Colleen Chien on the Best Way to Fight a Patent Demand: Do Nothing

By TAP Staff Blogger

Posted on December 11, 2015


In a piece she wrote for the Wall Street Journal, Professor Colleen Chien notes that many companies resolve threats of patent demands by simply not responding. In “The Best Way to Fight a Patent Demand May Be to Do Nothing,” Professor Chien shares her findings from surveying hundreds of venture capitalists, entrepreneurs, legal experts, and service providers who have been approached with patent demands.


More than a fifth of the survey responders did not engage with the patent assertions. The companies looked at the claim, determined a license wasn’t needed, and then filed the letter away without responding.


Below are some excerpts from Professor Chien’s article, “The Best Way to Fight a Patent Demand May Be to Do Nothing.”


Why Some Patent Demands Are Made

Often, the entities that bring suits are doing fishing expeditions, asserting the same patent against many defendants so that they achieve economies of scale.


The same logic holds for campaigns that target entire industries because they use someone else’s technology, often bought off the shelf. Forty percent of the companies I surveyed reported receiving a patent demand for their use of another’s technology, such as Wi-Fi.


Reason to ‘Stay Under the Radar’

Research suggests that the harms from patent demands often flow not from the fact of being sued, but from being in a drawn-out, expensive dispute. Stories of small companies winning in the courtroom, but spending so much time and money on a case that they damage their business, are unfortunately commonplace.


Cautionary Note

Sometimes a larger competitor, or “patent bully,” will go after a small company, trying to achieve a strategic outcome. Although motives vary, incumbents have been known to file lawsuits against startups to force merger or licensing agreements, disrupt the startup’s business or squash the competition. These attacks aren’t likely to go away if ignored.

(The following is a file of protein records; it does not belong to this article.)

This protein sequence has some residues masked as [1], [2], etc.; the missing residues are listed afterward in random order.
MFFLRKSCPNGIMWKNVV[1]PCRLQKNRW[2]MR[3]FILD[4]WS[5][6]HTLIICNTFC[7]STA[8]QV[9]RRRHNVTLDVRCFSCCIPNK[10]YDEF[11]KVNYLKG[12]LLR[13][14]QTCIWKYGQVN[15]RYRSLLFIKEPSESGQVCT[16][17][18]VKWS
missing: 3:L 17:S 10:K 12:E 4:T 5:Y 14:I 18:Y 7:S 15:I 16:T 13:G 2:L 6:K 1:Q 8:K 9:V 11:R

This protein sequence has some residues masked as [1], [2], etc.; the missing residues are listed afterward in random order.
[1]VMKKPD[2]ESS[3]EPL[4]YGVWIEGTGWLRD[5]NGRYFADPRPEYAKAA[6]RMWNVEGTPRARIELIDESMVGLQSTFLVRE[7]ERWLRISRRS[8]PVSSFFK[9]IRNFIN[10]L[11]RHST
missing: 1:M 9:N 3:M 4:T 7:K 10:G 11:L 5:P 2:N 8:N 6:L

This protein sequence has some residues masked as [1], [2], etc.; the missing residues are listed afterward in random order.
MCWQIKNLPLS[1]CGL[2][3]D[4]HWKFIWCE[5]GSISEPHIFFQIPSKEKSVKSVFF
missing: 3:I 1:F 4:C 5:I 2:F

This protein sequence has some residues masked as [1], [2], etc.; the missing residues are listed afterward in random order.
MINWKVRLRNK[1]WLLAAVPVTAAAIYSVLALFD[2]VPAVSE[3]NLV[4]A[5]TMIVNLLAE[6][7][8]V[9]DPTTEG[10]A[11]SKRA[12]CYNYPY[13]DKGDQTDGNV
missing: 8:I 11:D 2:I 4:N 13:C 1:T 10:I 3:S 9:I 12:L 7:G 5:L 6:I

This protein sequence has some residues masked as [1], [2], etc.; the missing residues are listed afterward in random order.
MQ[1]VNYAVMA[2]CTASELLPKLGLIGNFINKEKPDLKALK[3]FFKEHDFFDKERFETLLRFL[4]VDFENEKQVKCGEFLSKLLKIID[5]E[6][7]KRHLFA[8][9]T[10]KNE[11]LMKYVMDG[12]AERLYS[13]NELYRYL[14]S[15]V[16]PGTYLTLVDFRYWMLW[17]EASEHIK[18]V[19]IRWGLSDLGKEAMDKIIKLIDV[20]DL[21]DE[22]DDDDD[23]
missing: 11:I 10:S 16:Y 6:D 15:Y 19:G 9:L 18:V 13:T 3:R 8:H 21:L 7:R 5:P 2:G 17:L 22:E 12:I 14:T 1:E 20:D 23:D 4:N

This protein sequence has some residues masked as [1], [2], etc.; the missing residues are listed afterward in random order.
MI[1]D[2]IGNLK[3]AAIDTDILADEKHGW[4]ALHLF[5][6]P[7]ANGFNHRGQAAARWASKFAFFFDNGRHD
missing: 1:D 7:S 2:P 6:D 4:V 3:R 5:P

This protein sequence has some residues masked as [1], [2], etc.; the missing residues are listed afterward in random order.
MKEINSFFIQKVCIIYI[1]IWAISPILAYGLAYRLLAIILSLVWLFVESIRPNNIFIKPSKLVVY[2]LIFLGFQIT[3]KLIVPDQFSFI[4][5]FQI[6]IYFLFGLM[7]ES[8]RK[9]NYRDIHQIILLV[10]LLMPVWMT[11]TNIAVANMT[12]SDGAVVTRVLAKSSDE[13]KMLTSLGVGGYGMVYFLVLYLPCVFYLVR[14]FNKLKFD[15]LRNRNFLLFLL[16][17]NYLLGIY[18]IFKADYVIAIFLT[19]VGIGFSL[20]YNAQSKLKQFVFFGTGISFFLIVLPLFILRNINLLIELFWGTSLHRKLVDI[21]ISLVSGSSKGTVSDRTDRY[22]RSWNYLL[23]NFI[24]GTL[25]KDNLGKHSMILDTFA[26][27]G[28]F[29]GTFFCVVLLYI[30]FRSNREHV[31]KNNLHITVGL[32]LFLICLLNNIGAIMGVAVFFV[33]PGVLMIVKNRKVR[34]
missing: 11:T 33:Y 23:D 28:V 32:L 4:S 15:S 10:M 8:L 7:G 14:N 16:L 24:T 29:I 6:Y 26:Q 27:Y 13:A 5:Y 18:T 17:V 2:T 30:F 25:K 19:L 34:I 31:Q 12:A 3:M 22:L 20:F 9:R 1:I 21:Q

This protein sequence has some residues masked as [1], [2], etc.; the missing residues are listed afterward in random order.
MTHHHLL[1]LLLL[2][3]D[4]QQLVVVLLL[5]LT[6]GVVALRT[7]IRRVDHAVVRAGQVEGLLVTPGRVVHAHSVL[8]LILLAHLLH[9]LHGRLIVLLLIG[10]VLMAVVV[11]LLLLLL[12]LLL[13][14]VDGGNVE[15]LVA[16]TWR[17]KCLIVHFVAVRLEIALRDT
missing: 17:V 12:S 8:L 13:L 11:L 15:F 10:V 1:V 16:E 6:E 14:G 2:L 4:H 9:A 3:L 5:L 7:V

Read the full article: “The Best Way to Fight a Patent Demand May Be to Do Nothing.”


Read more of Professor Chien’s research on patent assertion entities and startups:


Colleen Chien is an associate professor at Santa Clara University School of Law and and is nationally known for her research and publications surrounding domestic and international patent law and policy issues. She has testified before Congress, the Department of Justice, the Federal Trade Commission, and the US Patent and Trademark Office on patent issues, and serves as a consultant to the White House Office of Science and Technology Policy. From 2013-2015 she served as White House Senior Advisor, Intellectual Property and Innovation, working on a broad range of patent, copyright, technology transfer, open innovation, educational innovation, and other issues.